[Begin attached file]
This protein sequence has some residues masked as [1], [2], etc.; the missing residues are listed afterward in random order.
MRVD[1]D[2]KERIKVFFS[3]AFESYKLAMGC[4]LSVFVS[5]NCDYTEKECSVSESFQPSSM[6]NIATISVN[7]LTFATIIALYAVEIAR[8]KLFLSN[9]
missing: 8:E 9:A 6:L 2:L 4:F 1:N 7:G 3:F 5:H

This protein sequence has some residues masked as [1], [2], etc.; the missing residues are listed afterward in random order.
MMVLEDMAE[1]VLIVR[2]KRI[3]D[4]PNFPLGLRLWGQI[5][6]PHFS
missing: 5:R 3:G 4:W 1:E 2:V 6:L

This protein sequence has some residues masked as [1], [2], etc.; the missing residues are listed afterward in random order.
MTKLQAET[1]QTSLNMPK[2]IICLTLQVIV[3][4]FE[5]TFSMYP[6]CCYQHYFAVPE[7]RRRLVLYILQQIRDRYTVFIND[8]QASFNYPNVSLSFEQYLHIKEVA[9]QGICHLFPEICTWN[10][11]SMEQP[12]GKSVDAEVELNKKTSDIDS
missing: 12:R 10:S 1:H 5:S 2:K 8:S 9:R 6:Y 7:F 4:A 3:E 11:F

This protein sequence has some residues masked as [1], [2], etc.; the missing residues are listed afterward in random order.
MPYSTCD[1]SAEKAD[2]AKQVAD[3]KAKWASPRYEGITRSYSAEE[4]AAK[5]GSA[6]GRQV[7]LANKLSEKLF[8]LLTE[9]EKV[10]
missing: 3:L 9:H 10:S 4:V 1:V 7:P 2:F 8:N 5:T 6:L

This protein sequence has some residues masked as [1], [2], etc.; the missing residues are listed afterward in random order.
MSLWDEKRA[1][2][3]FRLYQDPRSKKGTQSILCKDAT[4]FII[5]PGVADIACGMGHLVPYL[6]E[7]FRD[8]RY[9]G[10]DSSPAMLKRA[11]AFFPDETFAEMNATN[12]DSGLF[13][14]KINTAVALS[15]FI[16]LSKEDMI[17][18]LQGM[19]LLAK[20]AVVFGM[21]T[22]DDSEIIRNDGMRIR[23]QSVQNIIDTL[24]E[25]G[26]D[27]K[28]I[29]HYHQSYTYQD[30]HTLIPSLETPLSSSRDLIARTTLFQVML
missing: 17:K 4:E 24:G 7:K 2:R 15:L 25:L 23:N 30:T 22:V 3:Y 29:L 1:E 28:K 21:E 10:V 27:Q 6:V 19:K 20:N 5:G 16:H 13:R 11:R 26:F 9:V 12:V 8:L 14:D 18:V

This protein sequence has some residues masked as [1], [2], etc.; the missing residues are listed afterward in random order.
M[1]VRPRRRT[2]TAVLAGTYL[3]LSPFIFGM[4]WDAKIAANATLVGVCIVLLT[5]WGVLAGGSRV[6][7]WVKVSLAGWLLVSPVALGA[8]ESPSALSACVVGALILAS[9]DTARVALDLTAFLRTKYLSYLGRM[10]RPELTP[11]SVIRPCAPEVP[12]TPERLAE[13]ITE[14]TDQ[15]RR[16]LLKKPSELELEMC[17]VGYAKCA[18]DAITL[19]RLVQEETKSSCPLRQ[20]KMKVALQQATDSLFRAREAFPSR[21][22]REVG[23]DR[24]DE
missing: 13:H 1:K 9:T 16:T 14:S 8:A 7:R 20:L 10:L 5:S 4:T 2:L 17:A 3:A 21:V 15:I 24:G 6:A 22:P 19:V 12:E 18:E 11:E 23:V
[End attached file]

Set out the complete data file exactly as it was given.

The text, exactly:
This protein sequence has some residues masked as [1], [2], etc.; the missing residues are listed afterward in random order.
MRVD[1]D[2]KERIKVFFS[3]AFESYKLAMGC[4]LSVFVS[5]NCDYTEKECSVSESFQPSSM[6]NIATISVN[7]LTFATIIALYAVEIAR[8]KLFLSN[9]
missing: 8:E 9:A 6:L 2:L 4:F 1:N 7:G 3:F 5:H

This protein sequence has some residues masked as [1], [2], etc.; the missing residues are listed afterward in random order.
MMVLEDMAE[1]VLIVR[2]KRI[3]D[4]PNFPLGLRLWGQI[5][6]PHFS
missing: 5:R 3:G 4:W 1:E 2:V 6:L

This protein sequence has some residues masked as [1], [2], etc.; the missing residues are listed afterward in random order.
MTKLQAET[1]QTSLNMPK[2]IICLTLQVIV[3][4]FE[5]TFSMYP[6]CCYQHYFAVPE[7]RRRLVLYILQQIRDRYTVFIND[8]QASFNYPNVSLSFEQYLHIKEVA[9]QGICHLFPEICTWN[10][11]SMEQP[12]GKSVDAEVELNKKTSDIDS
missing: 12:R 10:S 1:H 5:S 2:K 8:S 9:R 6:Y 7:F 4:A 3:E 11:F

This protein sequence has some residues masked as [1], [2], etc.; the missing residues are listed afterward in random order.
MPYSTCD[1]SAEKAD[2]AKQVAD[3]KAKWASPRYEGITRSYSAEE[4]AAK[5]GSA[6]GRQV[7]LANKLSEKLF[8]LLTE[9]EKV[10]
missing: 3:L 9:H 10:S 4:V 1:V 7:P 2:F 8:N 5:T 6:L

This protein sequence has some residues masked as [1], [2], etc.; the missing residues are listed afterward in random order.
MSLWDEKRA[1][2][3]FRLYQDPRSKKGTQSILCKDAT[4]FII[5]PGVADIACGMGHLVPYL[6]E[7]FRD[8]RY[9]G[10]DSSPAMLKRA[11]AFFPDETFAEMNATN[12]DSGLF[13][14]KINTAVALS[15]FI[16]LSKEDMI[17][18]LQGM[19]LLAK[20]AVVFGM[21]T[22]DDSEIIRNDGMRIR[23]QSVQNIIDTL[24]E[25]G[26]D[27]K[28]I[29]HYHQSYTYQD[30]HTLIPSLETPLSSSRDLIARTTLFQVML
missing: 17:K 4:E 24:G 7:K 2:R 15:L 25:L 23:N 30:T 22:V 3:Y 29:L 1:E 28:K 21:E 10:V 27:Q 6:V 19:K 20:N 5:G 16:H 13:R 11:R 26:F 9:V 12:V 8:L 14:D 18:V

This protein sequence has some residues masked as [1], [2], etc.; the missing residues are listed afterward in random order.
M[1]VRPRRRT[2]TAVLAGTYL[3]LSPFIFGM[4]WDAKIAANATLVGVCIVLLT[5]WGVLAGGSRV[6][7]WVKVSLAGWLLVSPVALGA[8]ESPSALSACVVGALILAS[9]DTARVALDLTAFLRTKYLSYLGRM[10]RPELTP[11]SVIRPCAPEVP[12]TPERLAE[13]ITE[14]TDQ[15]RR[16]LLKKPSELELEMC[17]VGYAKCA[18]DAITL[19]RLVQEETKSSCPLRQ[20]KMKVALQQATDSLFRAREAFPSR[21][22]REVG[23]DR[24]DE
missing: 13:H 1:K 9:T 16:T 14:S 8:A 7:R 20:L 10:L 5:S 4:T 2:L 17:A 3:A 21:V 15:I 24:G 6:A 22:P 19:V 12:E 18:E 11:E 23:V